Here, I’ve seen…
Being out here inAfghanistan has meant I have seen some amazing things. Some sad, some funny, some downright tragic. And now I am approaching my time to go home, it’s good to look back on all I’ve seen.
From the power of a Chinook bringing in an Under Slung Load right over my head, I’ve seen the advancement of technology…and then I’ve seen a poor disabled boy – aged about 10 – crawl on his hands and knees around a filthy compound where his parents were squatting. I’ve watched as a farmer has been evicted from his compound by me so that we can take it over as a Check Point. I’ve felt sick as I watched him take his wife and brand new baby – less than two weeks old – go off to who-knows where.
I’ve seen a girl, aged about 15 or 16 steal looks from the doorway of a compound as she hid behind the cowl of her head scarf. Not fully covered, she was spying on us and when I saw her face through the crack of the door, she held my gaze for 3-4 seconds before being seen by her father and pulling herself away. Her eyes were dark and stared at mine. The only face of an Afghan female over 13 and under 50 that I have seen out here.
I’ve seen great generosity when a local mistook my description of what my drinking tube was for a request for water and brought me a cup from his well…and I’ve seen the very worst of what humans can do to each other – an IED blast, and a rocket flying into an enemy position and exploding.
I’ve been lucky to see a medic stitch up a lad’s foot – watched as the needle passed through the skin and then pulled the folds of the cut tight with the thread. I’ve been unlucky enough to see a bullet hole in a man – to see the entry wound tight and small and then the exit wound on his back a mass of red flesh; ripped and torn.
I’ve seen the beauty of fields and fields of poppy flowers stretching almost out of sight in one direction and I’ve seen people disappear into massive fields of 10 foot high corn – whole patrols swallowed in a single gulp inside a green version of a burning hell which saps your strength with every step.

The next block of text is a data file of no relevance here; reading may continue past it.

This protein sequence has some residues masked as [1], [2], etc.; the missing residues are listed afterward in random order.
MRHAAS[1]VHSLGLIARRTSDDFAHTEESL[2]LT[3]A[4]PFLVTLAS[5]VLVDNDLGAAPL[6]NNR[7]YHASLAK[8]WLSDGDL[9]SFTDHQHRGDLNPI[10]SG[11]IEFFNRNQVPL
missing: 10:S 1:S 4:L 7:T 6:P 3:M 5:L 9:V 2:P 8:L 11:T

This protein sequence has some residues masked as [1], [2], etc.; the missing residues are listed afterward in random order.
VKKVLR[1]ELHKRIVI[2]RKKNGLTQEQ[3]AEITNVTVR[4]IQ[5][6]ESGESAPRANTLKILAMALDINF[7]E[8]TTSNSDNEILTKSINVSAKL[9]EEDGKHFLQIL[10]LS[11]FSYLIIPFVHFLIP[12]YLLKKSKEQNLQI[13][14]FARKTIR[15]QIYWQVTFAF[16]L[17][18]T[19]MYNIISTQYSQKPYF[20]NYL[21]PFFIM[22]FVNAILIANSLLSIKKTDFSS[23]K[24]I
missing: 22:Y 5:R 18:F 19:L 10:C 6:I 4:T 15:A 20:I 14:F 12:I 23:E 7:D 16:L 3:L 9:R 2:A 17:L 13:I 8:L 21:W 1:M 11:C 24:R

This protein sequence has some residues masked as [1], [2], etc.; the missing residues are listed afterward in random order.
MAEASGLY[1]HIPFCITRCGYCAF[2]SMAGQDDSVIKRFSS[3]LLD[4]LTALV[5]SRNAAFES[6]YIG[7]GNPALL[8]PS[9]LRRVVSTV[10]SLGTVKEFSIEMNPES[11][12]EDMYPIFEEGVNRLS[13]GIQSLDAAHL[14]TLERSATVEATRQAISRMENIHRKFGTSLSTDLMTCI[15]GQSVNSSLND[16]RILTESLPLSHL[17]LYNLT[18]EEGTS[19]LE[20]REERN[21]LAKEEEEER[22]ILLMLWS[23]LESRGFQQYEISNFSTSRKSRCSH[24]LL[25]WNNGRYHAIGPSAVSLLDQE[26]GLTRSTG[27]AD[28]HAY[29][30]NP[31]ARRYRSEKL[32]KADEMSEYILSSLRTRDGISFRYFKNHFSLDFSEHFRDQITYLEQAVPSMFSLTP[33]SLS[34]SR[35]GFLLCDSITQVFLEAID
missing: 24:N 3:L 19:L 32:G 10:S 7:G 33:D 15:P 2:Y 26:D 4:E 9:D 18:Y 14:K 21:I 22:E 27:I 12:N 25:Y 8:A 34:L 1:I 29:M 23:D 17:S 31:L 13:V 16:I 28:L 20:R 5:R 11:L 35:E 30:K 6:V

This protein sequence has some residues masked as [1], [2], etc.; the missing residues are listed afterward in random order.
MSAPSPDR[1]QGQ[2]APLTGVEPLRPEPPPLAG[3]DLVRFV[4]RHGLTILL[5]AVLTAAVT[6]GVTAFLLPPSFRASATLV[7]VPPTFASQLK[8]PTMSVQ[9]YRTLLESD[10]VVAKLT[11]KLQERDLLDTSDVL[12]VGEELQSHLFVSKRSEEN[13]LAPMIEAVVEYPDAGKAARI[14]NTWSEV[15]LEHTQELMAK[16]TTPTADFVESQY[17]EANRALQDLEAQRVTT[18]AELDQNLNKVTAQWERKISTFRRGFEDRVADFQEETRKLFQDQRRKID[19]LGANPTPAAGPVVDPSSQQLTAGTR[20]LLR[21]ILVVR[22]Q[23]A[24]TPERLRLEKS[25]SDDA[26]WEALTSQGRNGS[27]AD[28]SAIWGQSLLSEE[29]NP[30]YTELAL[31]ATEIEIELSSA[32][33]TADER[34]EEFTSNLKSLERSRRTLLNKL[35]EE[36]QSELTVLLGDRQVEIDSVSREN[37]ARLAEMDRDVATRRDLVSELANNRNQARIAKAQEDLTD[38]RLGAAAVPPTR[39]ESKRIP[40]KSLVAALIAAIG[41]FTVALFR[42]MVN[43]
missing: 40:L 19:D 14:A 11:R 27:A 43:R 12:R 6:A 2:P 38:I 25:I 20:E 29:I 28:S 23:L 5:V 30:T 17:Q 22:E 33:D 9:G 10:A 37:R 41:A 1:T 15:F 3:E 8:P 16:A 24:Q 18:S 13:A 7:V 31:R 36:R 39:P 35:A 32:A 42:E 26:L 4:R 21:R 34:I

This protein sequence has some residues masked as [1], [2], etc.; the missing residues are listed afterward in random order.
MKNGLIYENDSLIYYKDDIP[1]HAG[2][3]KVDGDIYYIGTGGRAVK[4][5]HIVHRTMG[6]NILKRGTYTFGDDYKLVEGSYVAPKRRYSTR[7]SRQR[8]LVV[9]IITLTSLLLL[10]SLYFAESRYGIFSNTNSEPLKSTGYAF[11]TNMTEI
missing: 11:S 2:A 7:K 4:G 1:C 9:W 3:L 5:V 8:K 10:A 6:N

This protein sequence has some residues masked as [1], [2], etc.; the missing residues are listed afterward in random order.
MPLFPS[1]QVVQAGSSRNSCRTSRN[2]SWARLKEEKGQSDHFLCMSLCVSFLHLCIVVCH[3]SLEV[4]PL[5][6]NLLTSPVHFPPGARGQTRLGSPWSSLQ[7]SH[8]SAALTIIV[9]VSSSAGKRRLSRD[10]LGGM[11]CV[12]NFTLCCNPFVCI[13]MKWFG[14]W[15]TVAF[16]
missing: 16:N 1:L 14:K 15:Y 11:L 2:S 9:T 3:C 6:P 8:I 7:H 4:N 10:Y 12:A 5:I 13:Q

I’ve seen friendship when a local offered me his bread and I’ve seen anger and disappointment when I’ve had to turn down projects for a village. I’ve felt the handshake of gratitude and the feel of a hand on my shoulder to try to pull me back into a room to discuss further a project that a local wants, but just can’t have.
I’ve seen happiness when a couple of the Riflemen had a water fight outside their tent, and rolled with laughter watching myself and others fall into irrigation ditches. I’ve seen dreadful sadness and misplaced guilt when the same Riflemen lost a friend killed in action. I’ve seen new friends and colleagues disappear because of life changing injuries. I’ve seen the strength of people hurt but already recovering from amputations.
I’ve seen fear when I held the hand of a lad who had been in an IED blast, and I’ve also seen the relief on his face when he realised he hadn’t lost his foot.
I’ve seen disgust first hand when I had to wrap up my first ‘wag-bag’ full of my own crap. And I’ve seen my own disappointment in my own fitness when I returned from R&R and failed whilst out on a routine patrol.
I’ve seen greed when a local national pocketed cash that was meant to build a school, but I’ve seen the selflessness of another who came forward, in the face of insurgent intimidation, to tell us about IED locations.
I’ve seen banter. I’ve seen humour. I’ve seen friendship. I’ve seen comradeship. I’ve seen loneliness. I’ve seen beauty and I’ve seen evil.
And all these things I’ve tried to bring you, so that you could be able to see them too – after a fashion. Thank you for taking the time to share in them with me. I’ve tried my best to share them as best as I could.
They are all experiences that I will take away with me from this country. But here’s the rub. An experience isn’t something you have – it’s something that you use, and each one of the things I have seen, I will lock away until I need to use it. When I need inspiration, when I need strength, when I need guidance for a decision, I will look back to all the things I have seen out here and use them. That way, being out here won’t just be something I will have done…it will be something that has changed me and will hopefully have made me a better person.
God knows, out here I have seen so many people that have been stronger than me, braver than me, cleverer than me, wiser than me…better than me…and each one of them is an inspiration to me. It has been a privilege to work and fight alongside the very best. I have been blown away by the guys I have had the honour to share this tour with. Thank you for your patience, your understanding and your comradeship. Every one of you there has taught me something.
This blog is dedicated to the Officers and Men of B Company, 1 Rifles, and their attached Fire Support Team, medics and other personnel. Swift and Bold.